Hugo Chavez was a ‘Great Leader’? Er, no, he wasn’t, says a former admirer.
The fading Venezuelan president “was neither a tyrant nor a democratic liberator but a hybrid, an elected autocrat, and the nuances of that category often escaped his friends and critics abroad,” writes Rory Carroll, The Guardian’s Caracas-based Latin America correspondent from 2006 to 2012.
“He relied on the ballot box for legitimacy while concentrating power and eroding freedoms, shunting Venezuela into a twilight zone where you could do what you wanted – until the president said you couldn’t,” he writes in The New Statesman, the UK’s left-wing weekly.
Maria Lourdes Afiuni (left) made the mistake of defying Chávez by releasing a banker accused of fraud, notes Carroll:
Chávez erupted. He went on television to accuse Afiuni of having been bribed, of being a bandit, and said in earlier times she would have been shot. “We have to give this judge and the people who did this the maximum sentence . . . 30 years in prison in the name of the dignity of the country!”
A single mother in her forties, Afiuni had cancer. Inmates attacked her and threatened to “drink her blood”. An international campaign for her release was launched but on this bright January day she remained incarcerated and hunched in her cell, afraid to mix with the other inmates. “I’m here as the president’s prisoner,” she said.
“Afiuni’s plight was not typical of Hugo Chávez’s rule,” writes Carroll:
There were no gulags, no mass arrests, no fear of the midnight knock on the door. Chávez did not rule through terror.
Chávez praised Fidel Castro, Robert Mugabe, Vladimir Putin and Muammar Gaddafi as brothers but restrained the bloodshed, settling for selective intimidation and thuggery. Repression was usually a last resort – when oil revenues, charisma and political skill were not enough for him to get his way.
Instead, Chávez’s critics faced a range of less blatant threats, says Carroll, author of the forthcoming book, Comandante: Inside the Revolutionary Court of Hugo Chávez:
The first weapon was humiliation. Intelligence agents passed recordings of intercepted calls to a chavista television show, The Razorblade, which would gleefully spin and broadcast them, to an accompaniment of animal noises.
The second weapon was disqualification from running for office. Leopoldo López, a potential presidential rival descended from Simón Bolívar’s sister, was accused of corruption, tangled in legal knots and sidelined.
The third was emasculation. Antonio Ledezma was elected the metropolitan mayor of Caracas but became irrelevant. A red-shirted mob occupied the city hall, with police complicity, and Chávez transferred the mayor’s powers to a newly created city authority run by an apparatchik….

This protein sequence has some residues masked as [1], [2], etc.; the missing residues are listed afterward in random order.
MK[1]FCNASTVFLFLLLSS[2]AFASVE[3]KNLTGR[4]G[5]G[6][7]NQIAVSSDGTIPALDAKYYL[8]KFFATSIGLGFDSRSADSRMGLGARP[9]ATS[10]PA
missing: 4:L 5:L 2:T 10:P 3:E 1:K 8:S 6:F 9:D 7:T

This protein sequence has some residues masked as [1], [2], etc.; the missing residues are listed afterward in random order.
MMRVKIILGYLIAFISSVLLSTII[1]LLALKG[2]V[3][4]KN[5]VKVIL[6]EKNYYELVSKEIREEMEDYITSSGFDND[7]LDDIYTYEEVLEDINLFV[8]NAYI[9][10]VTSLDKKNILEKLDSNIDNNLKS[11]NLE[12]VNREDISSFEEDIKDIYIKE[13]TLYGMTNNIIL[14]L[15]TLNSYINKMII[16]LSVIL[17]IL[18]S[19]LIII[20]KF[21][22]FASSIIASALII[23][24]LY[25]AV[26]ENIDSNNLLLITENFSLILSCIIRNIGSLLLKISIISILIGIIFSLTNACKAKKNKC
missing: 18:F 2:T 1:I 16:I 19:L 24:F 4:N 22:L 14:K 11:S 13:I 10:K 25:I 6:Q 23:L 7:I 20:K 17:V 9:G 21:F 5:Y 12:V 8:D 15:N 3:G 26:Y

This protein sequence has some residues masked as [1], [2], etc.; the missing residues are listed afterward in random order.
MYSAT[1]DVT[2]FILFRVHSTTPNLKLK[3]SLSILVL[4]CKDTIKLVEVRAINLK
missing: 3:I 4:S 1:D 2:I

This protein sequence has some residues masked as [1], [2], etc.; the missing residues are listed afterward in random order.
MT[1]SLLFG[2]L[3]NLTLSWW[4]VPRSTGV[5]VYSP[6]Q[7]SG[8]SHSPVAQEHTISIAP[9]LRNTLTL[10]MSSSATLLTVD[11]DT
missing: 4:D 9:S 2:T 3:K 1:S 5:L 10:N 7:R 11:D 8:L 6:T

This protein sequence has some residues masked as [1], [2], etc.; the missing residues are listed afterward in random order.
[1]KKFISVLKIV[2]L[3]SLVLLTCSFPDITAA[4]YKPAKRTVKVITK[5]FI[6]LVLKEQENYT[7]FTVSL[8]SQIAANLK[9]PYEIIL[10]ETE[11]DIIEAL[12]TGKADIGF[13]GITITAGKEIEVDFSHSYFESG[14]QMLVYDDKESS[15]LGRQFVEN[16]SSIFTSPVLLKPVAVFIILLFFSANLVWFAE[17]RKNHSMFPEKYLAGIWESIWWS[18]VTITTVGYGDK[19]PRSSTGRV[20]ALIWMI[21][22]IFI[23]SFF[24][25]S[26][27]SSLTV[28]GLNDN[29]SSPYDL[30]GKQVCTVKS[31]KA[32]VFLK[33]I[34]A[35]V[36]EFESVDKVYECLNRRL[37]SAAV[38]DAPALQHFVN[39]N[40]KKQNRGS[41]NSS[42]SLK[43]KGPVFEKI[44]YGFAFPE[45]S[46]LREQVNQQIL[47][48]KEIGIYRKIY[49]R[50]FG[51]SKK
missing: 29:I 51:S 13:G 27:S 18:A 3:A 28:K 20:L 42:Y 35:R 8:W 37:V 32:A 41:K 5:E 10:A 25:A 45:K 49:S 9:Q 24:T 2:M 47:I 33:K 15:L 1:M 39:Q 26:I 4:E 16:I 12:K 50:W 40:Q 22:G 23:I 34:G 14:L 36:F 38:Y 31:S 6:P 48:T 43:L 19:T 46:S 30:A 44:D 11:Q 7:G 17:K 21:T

Union leaders who agitated too hard for workers’ rights, such as Rubén González, were jailed for unlawful assembly. Political prisoners, to use that loaded term, seldom numbered more than a dozen at any one time. A small number that sent a loud message: Chávez owned the courts.
The Barrios family knows all about rule of law in chavista Venezuela.
“Jorge Antonio Barrios was just nine years old in 1998 when the Aragua state police came looking for his father, Benito,” The Economist reports:
He watched as the officers beat him and took him away. Later that day Benito died from multiple gunshot wounds. The police said they shot him in self-defense after he opened fire on them. As is customary in Venezuela, no one was prosecuted. The country has one of the world’s highest murder rates, and according to academic studies, 96% of homicides go unpunished.
Benito’s brother, Narciso, was the next to die at police hands and another seven men in the family have been fatally shot since.
The Inter-American Commission on Human Rights (IACHR), which found that “in the majority of these acts, members of the same police force of the state of Aragua appear to be clearly implicated,” directed the government to provide protection to family members, and says it has not complied.
Venezuela is “hardly a Stalinist dystopia, but not the democratic New Jerusalem Chávez’s propagandists proclaimed,” the Guardian’s Carroll notes:
Other Latin American governments knew of the abuses, that elections were free though not fair, but stayed silent. Venezuela’s hollowed economy required huge imports from its neighbours to keep shelves stocked. Why risk the bonanza?
While Chávez’s designated heir, Vice- President Nicolás Maduro, known to be close to Cuba, “does an awkward tango” with his rival Diosdado Cabello, Venezuela remains in the twilight zone.
“The longer-term challenge will be the economy and rebuilding institutions – ministries, the judiciary, the armed forces, local government – which have been gutted and have become hyper-politicized. It will be messy and painful,’ Carroll concludes.